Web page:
“I want to see Labour councillors elected on May 6. I want to see Labour mayors. And it frustrates me, it angers me sometimes, that some of the union’s campaigning right now is pitched against our Mayors, against Sadiq and Andy Burnham. What’s that all about? I find that incredible that we would do that.”

Very simply these are active campaigns and for an assistant general secretary to publicly question their legitimacy is wrong both professionally and morally. What message would that send to the councillors and mayors being challenged by their workers? That they don’t have to worry, that these workers won’t be supported? Would striking workers not read this and lose faith? How would they be able to recruit in their workplace if their own general secretary was saying the union shouldn’t be active in those settings? Disagree with the tactic used as much as you want but to use the platform Unite members give you to publicly tear down your workers is not proper behaviour from someone wanting to lead a union.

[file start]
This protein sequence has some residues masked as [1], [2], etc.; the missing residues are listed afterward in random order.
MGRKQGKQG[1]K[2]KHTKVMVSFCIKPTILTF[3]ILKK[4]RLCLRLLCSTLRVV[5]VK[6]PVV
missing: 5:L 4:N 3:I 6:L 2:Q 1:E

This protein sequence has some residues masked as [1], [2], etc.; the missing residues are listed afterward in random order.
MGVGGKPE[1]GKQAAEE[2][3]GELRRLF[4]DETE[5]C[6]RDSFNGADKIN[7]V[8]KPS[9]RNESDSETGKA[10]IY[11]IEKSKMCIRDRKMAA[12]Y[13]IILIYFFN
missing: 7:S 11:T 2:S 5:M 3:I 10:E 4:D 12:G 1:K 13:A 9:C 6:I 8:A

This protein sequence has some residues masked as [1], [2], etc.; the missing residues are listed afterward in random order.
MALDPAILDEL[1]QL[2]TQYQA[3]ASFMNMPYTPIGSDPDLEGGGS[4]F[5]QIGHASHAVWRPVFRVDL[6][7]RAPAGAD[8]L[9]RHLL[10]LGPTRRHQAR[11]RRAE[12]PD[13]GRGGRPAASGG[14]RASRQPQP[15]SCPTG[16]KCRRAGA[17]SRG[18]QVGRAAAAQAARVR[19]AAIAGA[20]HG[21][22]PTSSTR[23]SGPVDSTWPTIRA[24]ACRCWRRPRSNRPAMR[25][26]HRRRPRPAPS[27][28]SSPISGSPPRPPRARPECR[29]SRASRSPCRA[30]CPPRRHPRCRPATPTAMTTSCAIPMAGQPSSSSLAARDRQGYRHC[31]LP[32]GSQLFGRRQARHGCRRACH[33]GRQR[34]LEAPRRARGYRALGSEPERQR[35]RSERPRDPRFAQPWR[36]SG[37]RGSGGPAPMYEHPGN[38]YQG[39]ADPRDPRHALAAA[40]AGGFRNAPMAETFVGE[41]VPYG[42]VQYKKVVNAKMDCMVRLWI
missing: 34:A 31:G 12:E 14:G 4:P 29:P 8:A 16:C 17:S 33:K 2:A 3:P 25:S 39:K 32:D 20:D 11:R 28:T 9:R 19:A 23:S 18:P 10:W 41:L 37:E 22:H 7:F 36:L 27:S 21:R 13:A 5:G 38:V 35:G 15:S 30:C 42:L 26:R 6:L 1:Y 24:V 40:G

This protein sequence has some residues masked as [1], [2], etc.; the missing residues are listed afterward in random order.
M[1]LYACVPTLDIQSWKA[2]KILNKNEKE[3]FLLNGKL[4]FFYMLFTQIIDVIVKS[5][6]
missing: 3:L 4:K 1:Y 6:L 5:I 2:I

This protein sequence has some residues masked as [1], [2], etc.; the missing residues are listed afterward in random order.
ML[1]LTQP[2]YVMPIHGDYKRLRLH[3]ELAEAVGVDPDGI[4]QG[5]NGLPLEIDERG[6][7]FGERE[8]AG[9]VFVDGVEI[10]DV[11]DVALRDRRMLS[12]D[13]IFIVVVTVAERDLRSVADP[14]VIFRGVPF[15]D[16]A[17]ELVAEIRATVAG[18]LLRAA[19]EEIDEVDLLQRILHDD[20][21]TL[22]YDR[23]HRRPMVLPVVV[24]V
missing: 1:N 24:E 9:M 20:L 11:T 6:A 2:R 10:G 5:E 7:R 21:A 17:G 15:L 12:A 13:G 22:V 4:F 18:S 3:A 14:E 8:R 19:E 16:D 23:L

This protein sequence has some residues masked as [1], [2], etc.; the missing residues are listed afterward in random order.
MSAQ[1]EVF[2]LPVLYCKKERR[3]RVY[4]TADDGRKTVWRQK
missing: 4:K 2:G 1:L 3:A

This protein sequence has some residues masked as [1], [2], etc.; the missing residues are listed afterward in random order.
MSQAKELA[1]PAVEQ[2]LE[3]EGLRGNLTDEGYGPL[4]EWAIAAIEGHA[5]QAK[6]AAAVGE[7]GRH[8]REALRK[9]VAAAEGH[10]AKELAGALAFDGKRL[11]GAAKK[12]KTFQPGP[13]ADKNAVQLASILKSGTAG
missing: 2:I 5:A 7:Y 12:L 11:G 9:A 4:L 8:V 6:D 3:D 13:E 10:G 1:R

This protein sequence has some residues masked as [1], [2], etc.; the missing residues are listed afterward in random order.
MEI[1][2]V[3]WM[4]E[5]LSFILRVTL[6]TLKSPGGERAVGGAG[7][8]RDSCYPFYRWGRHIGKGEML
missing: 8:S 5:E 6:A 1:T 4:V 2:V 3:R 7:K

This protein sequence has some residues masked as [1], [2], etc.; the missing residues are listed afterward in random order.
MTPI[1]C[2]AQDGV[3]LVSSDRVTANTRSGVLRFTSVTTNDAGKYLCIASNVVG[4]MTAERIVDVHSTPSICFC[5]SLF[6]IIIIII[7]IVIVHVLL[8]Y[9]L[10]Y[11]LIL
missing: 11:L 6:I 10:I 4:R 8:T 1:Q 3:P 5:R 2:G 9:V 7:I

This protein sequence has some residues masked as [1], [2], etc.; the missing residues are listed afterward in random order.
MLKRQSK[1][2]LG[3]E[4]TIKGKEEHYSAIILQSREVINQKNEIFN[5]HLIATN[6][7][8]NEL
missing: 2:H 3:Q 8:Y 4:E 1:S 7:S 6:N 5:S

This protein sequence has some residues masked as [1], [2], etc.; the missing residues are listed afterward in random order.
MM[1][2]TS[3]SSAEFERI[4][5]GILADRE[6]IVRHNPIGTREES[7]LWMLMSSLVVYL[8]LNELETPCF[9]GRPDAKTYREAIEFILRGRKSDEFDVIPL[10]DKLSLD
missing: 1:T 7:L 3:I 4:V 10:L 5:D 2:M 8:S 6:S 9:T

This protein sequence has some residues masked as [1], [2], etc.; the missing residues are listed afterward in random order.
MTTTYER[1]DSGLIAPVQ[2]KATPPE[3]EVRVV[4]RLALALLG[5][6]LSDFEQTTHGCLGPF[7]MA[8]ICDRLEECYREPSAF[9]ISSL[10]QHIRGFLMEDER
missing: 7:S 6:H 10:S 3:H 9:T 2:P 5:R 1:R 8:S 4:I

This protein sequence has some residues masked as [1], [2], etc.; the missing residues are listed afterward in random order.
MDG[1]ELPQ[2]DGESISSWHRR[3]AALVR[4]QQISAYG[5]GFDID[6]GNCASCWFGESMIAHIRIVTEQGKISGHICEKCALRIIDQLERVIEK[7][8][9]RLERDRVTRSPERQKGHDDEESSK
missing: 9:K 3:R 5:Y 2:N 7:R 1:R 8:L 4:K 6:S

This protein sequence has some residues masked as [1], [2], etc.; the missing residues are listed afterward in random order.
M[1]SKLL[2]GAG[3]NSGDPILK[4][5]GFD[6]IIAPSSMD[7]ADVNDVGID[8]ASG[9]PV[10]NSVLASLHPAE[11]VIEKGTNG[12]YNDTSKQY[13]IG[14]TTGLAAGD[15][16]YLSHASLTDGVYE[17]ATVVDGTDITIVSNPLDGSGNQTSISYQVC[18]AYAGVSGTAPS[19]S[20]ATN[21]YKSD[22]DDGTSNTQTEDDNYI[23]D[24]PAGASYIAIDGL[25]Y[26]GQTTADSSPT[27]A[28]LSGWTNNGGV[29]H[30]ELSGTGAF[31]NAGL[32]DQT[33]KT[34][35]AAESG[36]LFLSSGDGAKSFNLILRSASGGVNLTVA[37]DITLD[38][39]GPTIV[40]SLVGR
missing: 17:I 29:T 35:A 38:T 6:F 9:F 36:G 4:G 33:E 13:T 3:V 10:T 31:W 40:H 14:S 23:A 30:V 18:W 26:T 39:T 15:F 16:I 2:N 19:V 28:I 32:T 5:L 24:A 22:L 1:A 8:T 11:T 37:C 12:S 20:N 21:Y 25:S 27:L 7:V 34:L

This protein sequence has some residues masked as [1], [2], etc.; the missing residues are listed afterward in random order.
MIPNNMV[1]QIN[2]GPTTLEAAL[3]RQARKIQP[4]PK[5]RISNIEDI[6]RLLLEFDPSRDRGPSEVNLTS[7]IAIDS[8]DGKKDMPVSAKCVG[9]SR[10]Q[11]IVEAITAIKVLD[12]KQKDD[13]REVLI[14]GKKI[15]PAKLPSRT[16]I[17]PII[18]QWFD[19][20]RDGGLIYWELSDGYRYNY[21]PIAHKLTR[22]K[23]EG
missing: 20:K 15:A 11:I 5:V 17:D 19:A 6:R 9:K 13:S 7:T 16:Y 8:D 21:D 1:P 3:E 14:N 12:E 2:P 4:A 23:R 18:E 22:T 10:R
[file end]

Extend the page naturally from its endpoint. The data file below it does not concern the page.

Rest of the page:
Unite is an industrial trade union, people pay their dues to be protected at work and it should never be expected for a worker to put up with shoddy conditions or second rate treatment simply because their employer wears a red rosette on election days. I think this is something McCluskey should step in on and make clear to all Unite members currently campaigning against any employer or contract controller, including Labour councils, that they have the backing of their union to the hilt.

A large part of Turner’s position on Starmer and Labour is that he’s a negotiator, believing that a quiet word in the ear is better than a loudspeaker on a picket, it’s disappointing to see that same dignity not given to his own grassroots. Why don’t the 400 Unite workers in Manchester get friendly advice over coffee instead of being informed they are angering the leadership?

Which I think is the most vital question to be asked of any leader; who will you compromise with? Why is that a privilege not afforded to our due paying members but offered to people so hostile to Unite that they refused to back the unions concerns on the CHIS bill?